Updated: Sep 13
When I started recording music, magnetic tape was the mainstream medium thru which it was done. Multitrack recording at home was clunky at best. An early system consisted of two Onkyo audio cassette decks wired so that a rhythm strummed into one provided a single channel for the other, which then left one remaining channel in the second deck for simultaneous live lead. The guitar parts were captured with student level condenser mikes and dependent consumer level audio connectors from Radio Shack. It was basic and crude. Rhythm section on the left, lead section on the right. Nobody was quite good enough or paid well enough for the required studio time to get things done properly. So, home studio bandaids were a commonplace thing.
If you hit a wrong note, it was over. Getting a single tune completed meant months of fudging around the unfortunate results you wished weren’t so. Multitrack recorders entered the scene and added a level of sophistication as to how you could pan the mix, yet the magnetic tape quality was still incredibly poor coupled with a technology that was ambitious yet still so very limited in those days. Everything was muddy and panned way too hard. When I reflect on this so many years later, all I wanted was an acceptable set of backing tracks to play my guitar to. And none were to be found outside of instructional venues which didn't lend any level of artistic inspiration. By nature, I am an improviser. And that was the need. It was hard for me to believe that I was alone in this situation.
In that era, the one that I grew up in, Antonio Carlos Jobim brought the bossa-nova to world fame. I was both captivated and enamored by the sound. It had a rhythmic sophistication that articulated a naturally appealing pulse that was transformative for me. And maybe not so much transformative vs more of a path to home kind of feel. When I heard the sounds of Michael Franks some 20 years later, I immediately knew he was a student of Jobim, for whom he wrote a tribute entitled “Antonio’s Song”. I’ve been a Franks fan too ever since. As a younger adolescent, I was equally influenced by the breakthrough artistic freedom that became the cultural center and birthplace of classic rock, R&B and soul. The Temptations, Steppenwolf, Herb Alpert, Marshal Tucker, Aerosmith and Led Zeppelin ... they're all blended into my deepest musical synapses. As I matured, George Benson, Earl Klugh, Eric Clapton and Peter White became major influences as well. You can hear how they all touch the tracks.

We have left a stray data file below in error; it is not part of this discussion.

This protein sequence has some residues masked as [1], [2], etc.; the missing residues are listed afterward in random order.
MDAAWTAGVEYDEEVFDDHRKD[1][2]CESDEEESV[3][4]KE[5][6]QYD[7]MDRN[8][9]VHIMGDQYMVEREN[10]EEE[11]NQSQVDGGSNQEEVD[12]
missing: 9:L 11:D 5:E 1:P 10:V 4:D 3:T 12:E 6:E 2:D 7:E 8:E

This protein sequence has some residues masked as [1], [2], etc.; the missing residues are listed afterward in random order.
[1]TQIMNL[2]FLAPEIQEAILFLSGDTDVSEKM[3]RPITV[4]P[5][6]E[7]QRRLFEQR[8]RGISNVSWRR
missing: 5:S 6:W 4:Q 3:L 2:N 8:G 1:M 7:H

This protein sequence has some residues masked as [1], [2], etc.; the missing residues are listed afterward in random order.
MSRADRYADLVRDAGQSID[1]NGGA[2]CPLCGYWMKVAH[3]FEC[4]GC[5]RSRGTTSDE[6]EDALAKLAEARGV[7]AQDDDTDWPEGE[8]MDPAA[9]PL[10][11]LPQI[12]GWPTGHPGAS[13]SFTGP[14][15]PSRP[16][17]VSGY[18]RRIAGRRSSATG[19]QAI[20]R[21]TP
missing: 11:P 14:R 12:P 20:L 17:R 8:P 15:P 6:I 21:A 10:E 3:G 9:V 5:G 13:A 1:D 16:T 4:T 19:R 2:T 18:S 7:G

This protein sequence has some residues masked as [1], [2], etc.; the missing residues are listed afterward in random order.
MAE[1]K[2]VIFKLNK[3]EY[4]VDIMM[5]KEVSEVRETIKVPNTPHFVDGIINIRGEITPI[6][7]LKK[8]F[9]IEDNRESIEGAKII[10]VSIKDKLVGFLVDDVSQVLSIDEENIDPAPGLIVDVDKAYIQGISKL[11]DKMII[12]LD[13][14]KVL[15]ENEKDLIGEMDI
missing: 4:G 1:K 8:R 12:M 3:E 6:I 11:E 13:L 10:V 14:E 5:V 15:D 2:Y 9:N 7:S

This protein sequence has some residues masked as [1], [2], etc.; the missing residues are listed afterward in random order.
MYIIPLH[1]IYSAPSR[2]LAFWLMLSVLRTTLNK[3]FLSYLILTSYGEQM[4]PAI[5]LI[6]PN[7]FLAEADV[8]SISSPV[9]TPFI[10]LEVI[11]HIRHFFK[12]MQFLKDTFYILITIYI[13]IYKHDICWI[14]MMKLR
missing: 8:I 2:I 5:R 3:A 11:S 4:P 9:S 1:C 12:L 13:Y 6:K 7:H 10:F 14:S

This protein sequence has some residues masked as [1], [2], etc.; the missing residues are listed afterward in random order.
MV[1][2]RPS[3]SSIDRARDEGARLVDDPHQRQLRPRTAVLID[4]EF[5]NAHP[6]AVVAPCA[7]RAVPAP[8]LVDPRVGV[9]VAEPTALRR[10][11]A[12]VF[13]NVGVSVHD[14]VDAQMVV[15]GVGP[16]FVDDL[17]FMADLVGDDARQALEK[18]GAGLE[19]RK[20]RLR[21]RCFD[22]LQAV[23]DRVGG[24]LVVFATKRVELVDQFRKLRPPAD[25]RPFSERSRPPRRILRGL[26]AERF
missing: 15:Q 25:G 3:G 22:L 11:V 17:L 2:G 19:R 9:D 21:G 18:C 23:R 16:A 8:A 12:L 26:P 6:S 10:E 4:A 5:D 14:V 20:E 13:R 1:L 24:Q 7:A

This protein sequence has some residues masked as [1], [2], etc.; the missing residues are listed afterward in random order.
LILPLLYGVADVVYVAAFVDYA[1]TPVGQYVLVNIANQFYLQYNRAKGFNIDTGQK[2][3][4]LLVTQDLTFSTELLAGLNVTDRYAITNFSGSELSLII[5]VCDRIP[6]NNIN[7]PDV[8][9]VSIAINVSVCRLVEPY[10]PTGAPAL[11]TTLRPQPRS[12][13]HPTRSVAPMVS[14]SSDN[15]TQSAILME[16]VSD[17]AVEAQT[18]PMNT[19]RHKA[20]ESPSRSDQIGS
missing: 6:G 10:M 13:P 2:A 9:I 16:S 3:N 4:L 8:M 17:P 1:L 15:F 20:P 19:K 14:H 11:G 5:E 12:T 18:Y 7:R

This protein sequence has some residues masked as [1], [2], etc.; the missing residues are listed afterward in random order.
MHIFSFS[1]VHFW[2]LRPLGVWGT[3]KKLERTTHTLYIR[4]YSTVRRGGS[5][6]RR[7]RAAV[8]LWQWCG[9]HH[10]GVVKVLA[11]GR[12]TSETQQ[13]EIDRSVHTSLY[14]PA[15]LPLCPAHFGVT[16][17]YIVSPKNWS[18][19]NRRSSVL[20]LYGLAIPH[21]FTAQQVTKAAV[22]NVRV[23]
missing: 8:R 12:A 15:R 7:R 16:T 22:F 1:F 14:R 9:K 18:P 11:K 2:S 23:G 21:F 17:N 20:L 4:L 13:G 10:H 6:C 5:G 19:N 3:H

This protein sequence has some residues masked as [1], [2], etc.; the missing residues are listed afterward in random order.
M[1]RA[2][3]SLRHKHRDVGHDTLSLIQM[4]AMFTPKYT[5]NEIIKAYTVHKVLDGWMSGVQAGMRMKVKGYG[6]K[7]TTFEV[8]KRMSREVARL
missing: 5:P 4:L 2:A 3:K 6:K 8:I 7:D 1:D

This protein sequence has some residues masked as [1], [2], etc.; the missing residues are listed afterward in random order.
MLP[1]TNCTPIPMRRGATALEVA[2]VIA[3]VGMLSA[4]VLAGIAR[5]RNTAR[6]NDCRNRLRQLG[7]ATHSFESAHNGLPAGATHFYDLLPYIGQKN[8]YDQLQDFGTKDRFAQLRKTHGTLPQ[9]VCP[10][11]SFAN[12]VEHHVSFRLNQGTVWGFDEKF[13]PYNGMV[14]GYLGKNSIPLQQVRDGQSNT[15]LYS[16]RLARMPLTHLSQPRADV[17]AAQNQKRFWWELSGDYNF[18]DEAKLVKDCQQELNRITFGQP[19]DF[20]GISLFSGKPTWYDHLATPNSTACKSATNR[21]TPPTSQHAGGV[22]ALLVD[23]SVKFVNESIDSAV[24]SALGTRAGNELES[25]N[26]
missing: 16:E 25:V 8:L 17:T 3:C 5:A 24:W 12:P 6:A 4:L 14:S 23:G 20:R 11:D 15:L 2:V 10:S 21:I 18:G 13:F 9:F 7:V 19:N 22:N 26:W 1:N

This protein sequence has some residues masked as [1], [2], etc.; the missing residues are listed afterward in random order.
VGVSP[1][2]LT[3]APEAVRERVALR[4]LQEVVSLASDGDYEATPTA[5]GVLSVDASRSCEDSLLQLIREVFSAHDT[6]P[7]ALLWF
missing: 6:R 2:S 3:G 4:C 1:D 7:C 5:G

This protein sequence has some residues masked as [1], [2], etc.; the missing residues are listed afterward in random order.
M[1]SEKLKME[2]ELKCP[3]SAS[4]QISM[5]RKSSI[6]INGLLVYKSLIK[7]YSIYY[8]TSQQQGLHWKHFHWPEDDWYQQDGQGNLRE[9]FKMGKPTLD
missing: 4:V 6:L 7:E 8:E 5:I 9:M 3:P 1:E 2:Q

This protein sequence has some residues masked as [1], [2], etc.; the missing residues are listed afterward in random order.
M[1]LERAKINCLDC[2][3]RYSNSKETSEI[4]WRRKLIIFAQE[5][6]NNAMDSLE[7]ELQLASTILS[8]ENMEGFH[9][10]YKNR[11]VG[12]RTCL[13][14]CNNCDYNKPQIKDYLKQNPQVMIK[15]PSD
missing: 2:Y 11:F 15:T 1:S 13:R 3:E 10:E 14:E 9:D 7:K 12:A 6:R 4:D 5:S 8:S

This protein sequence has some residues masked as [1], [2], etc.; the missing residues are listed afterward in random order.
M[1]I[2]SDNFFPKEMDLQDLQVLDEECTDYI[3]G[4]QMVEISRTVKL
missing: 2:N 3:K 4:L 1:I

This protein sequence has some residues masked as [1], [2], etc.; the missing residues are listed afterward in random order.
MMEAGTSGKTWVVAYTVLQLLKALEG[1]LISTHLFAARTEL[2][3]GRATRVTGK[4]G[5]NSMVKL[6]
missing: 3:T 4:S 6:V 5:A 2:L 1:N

The problem with all the above is that there wasn't enough time to play. So it was hard to develop technique. No band. Limited local talent. No one could play what I liked, nor did they have the interest. Most potential band buddies were stuck in a single genre I didn't know well. Mainstream FM was in a different place. The pure jazz stuff was a little too weird for most. The dissonance was beyond what I could play to. So I would play to anything else if it provided any sense of backing. And I needed to record, to hear what I sounded like and where I needed to improve. What became obvious is that I prefer to play to the music I produce. You get to know it well and can subsequently get more daring with it.
Recording and internally critiquing my own stuff brought many aha moments in my development as a musician. Developing tracks to play to, tracks that would both inspire and challenge me has been an enduring focus.
This became the genesis of Creative Music. Rooted in the creative work that inspired me, I've been motivated for years to share an inner musical knowing that lives on its own.
And that was the spirit unto which Creative Music was born. To create the ultimate set of tracks from which I could pick and choose to mix up whatever the present moment brings, in either a practice or performance setting. And then pick up my instrument and integrate with the universe.
The secret sauce for us is not in method. It’s what feels right in the moment. And if a piece of music stirs up an energy – then that energy, and the resulting sound of that energy is deemed shareable.
If you can play to and experience the music in a similar way, you have been rooted in similar fashion.
Connected . Playing with Joy. Sharing Peace on Earth. Inspired by the Universe.